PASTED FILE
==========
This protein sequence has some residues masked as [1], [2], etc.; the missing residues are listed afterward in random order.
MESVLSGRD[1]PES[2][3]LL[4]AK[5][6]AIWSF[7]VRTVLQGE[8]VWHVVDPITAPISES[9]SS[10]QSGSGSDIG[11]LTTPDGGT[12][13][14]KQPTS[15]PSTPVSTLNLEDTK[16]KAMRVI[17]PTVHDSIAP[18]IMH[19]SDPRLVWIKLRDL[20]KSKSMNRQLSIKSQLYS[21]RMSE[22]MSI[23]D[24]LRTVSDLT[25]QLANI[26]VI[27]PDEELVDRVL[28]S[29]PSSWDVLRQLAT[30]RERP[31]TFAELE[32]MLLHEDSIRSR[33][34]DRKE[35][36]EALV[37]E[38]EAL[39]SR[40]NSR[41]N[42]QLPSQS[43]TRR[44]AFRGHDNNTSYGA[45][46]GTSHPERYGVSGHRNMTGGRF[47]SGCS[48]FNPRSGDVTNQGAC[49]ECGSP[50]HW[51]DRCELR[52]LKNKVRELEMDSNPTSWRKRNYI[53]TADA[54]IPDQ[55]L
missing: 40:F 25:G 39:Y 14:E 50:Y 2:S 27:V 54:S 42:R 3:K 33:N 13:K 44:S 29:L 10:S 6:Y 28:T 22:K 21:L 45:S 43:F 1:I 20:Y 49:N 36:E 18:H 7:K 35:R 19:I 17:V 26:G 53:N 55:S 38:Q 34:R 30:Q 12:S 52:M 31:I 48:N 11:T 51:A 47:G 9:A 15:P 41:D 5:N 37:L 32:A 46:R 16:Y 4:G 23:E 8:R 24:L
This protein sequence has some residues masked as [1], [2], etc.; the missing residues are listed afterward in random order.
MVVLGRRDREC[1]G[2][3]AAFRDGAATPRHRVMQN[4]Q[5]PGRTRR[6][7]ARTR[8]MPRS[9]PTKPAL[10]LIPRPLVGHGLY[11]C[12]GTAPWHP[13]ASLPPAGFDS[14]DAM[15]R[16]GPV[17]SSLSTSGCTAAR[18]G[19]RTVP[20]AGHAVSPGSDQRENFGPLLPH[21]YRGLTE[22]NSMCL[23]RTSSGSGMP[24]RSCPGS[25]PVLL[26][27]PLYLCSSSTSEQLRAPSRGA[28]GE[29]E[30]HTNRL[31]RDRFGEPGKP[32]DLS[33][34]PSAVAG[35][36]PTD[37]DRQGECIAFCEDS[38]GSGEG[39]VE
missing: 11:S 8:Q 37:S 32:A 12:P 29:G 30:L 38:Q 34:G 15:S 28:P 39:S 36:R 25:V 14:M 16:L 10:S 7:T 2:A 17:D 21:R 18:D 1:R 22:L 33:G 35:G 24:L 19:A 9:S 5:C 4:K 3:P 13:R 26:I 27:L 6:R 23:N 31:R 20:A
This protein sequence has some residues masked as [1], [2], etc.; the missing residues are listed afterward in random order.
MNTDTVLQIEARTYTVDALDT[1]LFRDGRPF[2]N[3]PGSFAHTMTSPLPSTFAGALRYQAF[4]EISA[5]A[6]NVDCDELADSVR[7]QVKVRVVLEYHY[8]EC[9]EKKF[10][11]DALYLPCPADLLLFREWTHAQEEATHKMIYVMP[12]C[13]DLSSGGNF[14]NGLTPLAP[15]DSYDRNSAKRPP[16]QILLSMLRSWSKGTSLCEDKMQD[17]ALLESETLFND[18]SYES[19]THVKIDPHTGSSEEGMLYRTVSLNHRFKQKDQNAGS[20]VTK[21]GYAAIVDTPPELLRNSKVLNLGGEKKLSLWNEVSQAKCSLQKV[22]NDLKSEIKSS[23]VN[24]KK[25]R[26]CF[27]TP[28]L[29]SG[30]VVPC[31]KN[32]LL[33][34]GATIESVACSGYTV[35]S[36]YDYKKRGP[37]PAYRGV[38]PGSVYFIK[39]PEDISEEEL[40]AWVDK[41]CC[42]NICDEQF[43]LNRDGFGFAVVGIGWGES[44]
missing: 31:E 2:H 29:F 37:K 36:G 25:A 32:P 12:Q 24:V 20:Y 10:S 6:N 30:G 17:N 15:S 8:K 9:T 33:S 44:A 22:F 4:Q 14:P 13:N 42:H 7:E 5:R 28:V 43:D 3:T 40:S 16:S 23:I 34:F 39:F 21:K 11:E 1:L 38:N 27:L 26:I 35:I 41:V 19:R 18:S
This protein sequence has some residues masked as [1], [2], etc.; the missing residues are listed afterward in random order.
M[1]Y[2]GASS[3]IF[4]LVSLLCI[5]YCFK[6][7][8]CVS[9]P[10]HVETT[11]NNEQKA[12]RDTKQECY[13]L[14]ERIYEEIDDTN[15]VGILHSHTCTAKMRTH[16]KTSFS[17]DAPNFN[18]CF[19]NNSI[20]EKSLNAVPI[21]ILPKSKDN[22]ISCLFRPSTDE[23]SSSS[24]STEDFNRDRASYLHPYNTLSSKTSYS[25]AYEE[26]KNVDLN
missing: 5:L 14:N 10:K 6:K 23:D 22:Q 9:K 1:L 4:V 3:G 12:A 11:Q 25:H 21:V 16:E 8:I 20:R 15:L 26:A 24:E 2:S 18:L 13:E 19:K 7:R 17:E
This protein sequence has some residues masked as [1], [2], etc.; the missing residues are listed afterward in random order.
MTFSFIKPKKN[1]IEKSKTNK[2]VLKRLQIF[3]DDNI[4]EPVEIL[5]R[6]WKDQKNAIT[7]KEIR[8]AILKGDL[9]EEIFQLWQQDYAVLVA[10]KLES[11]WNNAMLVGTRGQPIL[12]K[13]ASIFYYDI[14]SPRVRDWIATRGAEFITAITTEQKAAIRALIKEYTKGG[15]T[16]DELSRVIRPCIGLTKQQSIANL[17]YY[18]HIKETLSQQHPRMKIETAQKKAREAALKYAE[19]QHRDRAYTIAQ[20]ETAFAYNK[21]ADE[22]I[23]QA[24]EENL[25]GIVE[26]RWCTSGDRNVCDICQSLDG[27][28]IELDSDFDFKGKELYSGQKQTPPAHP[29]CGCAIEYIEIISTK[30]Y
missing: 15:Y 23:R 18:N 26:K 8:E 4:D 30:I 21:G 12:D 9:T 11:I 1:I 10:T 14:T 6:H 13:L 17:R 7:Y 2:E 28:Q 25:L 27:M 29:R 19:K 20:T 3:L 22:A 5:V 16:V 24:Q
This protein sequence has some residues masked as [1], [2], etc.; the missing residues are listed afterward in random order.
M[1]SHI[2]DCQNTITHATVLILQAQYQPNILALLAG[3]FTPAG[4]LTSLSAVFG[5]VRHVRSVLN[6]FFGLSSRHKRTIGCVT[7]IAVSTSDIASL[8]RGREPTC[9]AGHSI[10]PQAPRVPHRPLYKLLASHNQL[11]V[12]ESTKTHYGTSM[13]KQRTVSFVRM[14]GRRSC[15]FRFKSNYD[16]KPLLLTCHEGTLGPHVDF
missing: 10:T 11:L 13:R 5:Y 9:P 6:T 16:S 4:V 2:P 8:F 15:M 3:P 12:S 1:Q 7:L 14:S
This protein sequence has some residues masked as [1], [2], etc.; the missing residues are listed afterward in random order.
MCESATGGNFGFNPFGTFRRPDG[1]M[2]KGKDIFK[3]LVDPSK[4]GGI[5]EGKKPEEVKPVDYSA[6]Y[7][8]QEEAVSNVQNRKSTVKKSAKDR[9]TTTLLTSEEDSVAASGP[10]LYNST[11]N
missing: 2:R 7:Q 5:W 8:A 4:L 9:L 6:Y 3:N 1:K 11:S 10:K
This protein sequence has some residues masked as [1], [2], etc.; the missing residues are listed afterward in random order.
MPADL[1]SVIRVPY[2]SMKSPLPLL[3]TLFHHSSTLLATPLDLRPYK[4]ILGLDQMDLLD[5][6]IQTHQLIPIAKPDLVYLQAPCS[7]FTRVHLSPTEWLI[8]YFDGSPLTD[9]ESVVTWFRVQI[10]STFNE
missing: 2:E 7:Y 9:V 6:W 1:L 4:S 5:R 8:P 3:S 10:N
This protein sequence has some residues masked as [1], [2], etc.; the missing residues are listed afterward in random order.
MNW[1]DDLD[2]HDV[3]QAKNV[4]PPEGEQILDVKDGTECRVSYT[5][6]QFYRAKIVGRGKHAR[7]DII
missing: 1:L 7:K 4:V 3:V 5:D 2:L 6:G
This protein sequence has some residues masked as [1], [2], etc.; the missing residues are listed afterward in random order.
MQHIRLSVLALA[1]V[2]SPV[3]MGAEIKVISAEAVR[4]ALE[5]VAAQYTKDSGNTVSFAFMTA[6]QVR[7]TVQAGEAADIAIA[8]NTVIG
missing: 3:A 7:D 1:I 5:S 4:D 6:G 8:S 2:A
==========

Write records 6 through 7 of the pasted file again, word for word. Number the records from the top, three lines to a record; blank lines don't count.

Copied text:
This protein sequence has some residues masked as [1], [2], etc.; the missing residues are listed afterward in random order.
M[1]SHI[2]DCQNTITHATVLILQAQYQPNILALLAG[3]FTPAG[4]LTSLSAVFG[5]VRHVRSVLN[6]FFGLSSRHKRTIGCVT[7]IAVSTSDIASL[8]RGREPTC[9]AGHSI[10]PQAPRVPHRPLYKLLASHNQL[11]V[12]ESTKTHYGTSM[13]KQRTVSFVRM[14]GRRSC[15]FRFKSNYD[16]KPLLLTCHEGTLGPHVDF
missing: 10:T 11:L 13:R 5:Y 9:P 6:T 16:S 4:V 2:P 8:F 15:M 3:P 12:S 1:Q 7:L 14:S
This protein sequence has some residues masked as [1], [2], etc.; the missing residues are listed afterward in random order.
MCESATGGNFGFNPFGTFRRPDG[1]M[2]KGKDIFK[3]LVDPSK[4]GGI[5]EGKKPEEVKPVDYSA[6]Y[7][8]QEEAVSNVQNRKSTVKKSAKDR[9]TTTLLTSEEDSVAASGP[10]LYNST[11]N
missing: 2:R 7:Q 5:W 8:A 4:L 9:L 6:Y 3:N 1:K 11:S 10:K